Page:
Legal FAQ's

For a more thorough discussion of the below and other questions regarding the need and rationale for benefit corporation legislation, please read Clark, Vranka, et al, Benefit Corporation White Paper .  For additional summary information, please see the For Directors section of the site.

Why would a company want to become a benefit corporation? 

  • Provide clarity to its directors and officers that their fiduciary duty includes creation of public benefit and consideration of non-financial interests, even in liquidity/sale scenarios;

  • Offer legal protection to its directors and officers to consider the interests of its workforce, its community, and the environment when making decisions, even in liquidity/sale scenarios;
  • Help maintain the company’s mission over time by 1) expanding shareholder rights to enforce this expanded definition of fiduciary duty and standard of consideration; and 2) requiring a 2/3 super-majority vote of shareholders to remove these higher standards; and 3) providing the opportunity to name and enforce pursuit of one or more specific public benefit purposes;
  • Differentiate the company in a confusing marketplace in which everyone is claiming to be a responsible or green business;
  • Demonstrate leadership by voluntarily electing to hold itself accountable to higher standards of corporate purpose, accountability, and transparency.

What are the legal impediments preventing businesses from operating this way?

The greatest impediments exist in liquidity scenarios.

  • In any of the 19 states without a constituency statute, when a company is ‘in play,’ directors’ discretion under the business judgment rule is narrowed as a result of the Revlon ruling in Delaware, requiring them to ‘take the highest offer’ regardless of the impact of that decision on non-financial interests.

  • In any of the 31 states with a constituency statute, the lack of case law regarding those statutes leaves lawyers and the directors and officers they counsel with a lack of clarity about how a court would rule if directors made a decision based on broader considerations than just the highest offer.

Impediments also exist in operating scenarios.

  • The best interests of the corporation are commonly equated with the financial interests of shareholders.  Any decision by directors must be tied back to serving the financial interests of shareholders.  This prevents directors from making decisions that consider both financial and non-financial interests.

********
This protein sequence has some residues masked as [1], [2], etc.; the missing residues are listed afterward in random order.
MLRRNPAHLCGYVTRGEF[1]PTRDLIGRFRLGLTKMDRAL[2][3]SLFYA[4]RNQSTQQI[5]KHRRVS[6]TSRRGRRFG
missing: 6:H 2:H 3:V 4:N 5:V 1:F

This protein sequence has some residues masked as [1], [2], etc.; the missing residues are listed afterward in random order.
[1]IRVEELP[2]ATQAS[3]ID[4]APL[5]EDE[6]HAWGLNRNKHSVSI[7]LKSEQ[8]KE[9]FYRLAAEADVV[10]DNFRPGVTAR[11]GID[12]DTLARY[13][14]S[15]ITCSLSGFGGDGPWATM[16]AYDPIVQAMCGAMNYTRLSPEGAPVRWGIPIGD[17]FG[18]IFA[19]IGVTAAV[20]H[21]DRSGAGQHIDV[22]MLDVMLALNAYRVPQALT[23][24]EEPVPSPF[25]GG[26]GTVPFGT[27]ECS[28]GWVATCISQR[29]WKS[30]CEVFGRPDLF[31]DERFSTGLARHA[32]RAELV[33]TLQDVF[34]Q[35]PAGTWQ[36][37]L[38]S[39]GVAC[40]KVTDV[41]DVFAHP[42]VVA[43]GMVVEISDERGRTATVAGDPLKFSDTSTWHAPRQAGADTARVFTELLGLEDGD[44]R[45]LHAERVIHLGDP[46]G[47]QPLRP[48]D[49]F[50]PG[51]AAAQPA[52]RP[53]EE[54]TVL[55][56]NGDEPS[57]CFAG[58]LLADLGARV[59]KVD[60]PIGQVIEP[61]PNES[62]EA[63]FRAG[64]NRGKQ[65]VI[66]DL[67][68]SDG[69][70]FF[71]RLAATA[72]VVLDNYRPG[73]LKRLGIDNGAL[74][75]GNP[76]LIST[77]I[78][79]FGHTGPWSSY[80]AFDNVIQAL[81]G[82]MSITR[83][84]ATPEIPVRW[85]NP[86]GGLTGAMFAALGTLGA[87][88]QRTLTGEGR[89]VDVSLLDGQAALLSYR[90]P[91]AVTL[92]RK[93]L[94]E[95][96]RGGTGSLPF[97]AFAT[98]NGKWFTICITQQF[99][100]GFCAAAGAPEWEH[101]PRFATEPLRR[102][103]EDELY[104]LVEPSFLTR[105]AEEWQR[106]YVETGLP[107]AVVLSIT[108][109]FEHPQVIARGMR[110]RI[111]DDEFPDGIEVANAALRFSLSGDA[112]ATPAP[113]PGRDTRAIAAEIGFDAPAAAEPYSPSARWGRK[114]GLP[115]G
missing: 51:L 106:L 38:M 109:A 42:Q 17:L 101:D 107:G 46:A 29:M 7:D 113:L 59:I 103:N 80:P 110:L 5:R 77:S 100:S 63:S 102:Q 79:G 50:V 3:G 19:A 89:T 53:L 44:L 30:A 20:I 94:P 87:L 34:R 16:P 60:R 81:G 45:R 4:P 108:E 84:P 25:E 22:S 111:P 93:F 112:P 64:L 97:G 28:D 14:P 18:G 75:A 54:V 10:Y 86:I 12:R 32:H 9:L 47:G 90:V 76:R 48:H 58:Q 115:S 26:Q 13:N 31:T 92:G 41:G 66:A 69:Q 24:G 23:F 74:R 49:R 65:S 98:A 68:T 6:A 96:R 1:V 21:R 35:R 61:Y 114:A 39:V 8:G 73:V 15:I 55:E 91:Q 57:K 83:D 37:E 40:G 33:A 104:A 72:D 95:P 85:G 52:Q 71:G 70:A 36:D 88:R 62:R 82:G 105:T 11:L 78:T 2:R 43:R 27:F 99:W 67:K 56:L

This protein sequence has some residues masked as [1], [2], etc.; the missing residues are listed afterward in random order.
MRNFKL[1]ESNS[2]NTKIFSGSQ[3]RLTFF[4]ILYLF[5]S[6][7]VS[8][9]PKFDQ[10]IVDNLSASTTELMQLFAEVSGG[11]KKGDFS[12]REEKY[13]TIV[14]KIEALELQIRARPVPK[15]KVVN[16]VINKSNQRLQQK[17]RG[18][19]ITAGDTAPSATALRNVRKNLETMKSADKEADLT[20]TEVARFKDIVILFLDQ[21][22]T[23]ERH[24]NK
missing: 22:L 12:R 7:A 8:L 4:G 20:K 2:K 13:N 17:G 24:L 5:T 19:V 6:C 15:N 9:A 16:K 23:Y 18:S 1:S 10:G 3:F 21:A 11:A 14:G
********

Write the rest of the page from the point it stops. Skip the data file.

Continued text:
• Despite the existence of the business judgment rule governing operating decisions, most directors and officers and many attorneys believe that their options are constrained to acting only in the financial interests of shareholders.  The belief that ‘the social responsibility of business is to increase profits’ has been absorbed into U.S. corporate culture and impacts how decisions are made.  What is perceived as a legal impediment is often just a cultural impediment.  This impediment can be removed by creating a new corporate form explicitly required to take multiple interests into consideration when making decisions.

In states with a constituency statute, can’t companies already do this?

  • Constituency statutes are permissive and as a result directors ‘may’ consider non-financial interests.  This also means that they ‘may not’.  The objective of benefit corporation legislation is to give shareholders the option to choose to require directors to consider non-financial interests.

  • Constituency statutes have not achieved the other objectives of this legislation cited above.

Why not simply use LLCs to achieve these objectives?

  • An LLC could currently amend its membership agreement to incorporate any of the benefit corporation provisions.  However, because institutional investors prefer corporate structures over LLC’s, any company with plans to raise outside capital or go public is better off with a corporate rather than an LLC structure.
  • Incorporating benefit corporation provisions into an LLC operating agreement would not achieve the market differentiation or leadership objectives cited above.

Why require the creation of ‘general public benefit’ rather than simply require the creation of one or more ‘specific public benefits’?

  • Most importantly, the primary objective of this legislation is to create a new corporate form and through that a new class of corporations whose corporate purpose requires it to create benefit for society generally as well as shareholders.
  • The ‘general public benefit’ purpose helps prevent abuse of this legislation by corporations interested in green-washing.  Without the ‘general public benefit’ purpose, a corporation could name a single, narrow ‘specific public benefit’ purpose (e.g. keeping the river in back of the factory clean from toxic effluents) and then ‘consider’ and dismiss all other non-financial interests when making decisions, which would not meet the primary objective of this legislation to create a new corporate form whose corporate purpose requires it to create benefit for society generally.
 

This site is run as a public service by B Lab, a nonprofit whose mission is to use the power of business to solve social and environmental problems. 
For information on B Lab's other initiatives, please visit www.bcorporation.net.

Legal Disclaimer: The information on this site does not constitute legal advice and is provided solely as a reference.  Those interested in electing benefit corporation status should discuss with their legal advisors the potential risks and liabilities and specific processes associated with this for the company's circumstances and state of incorporation.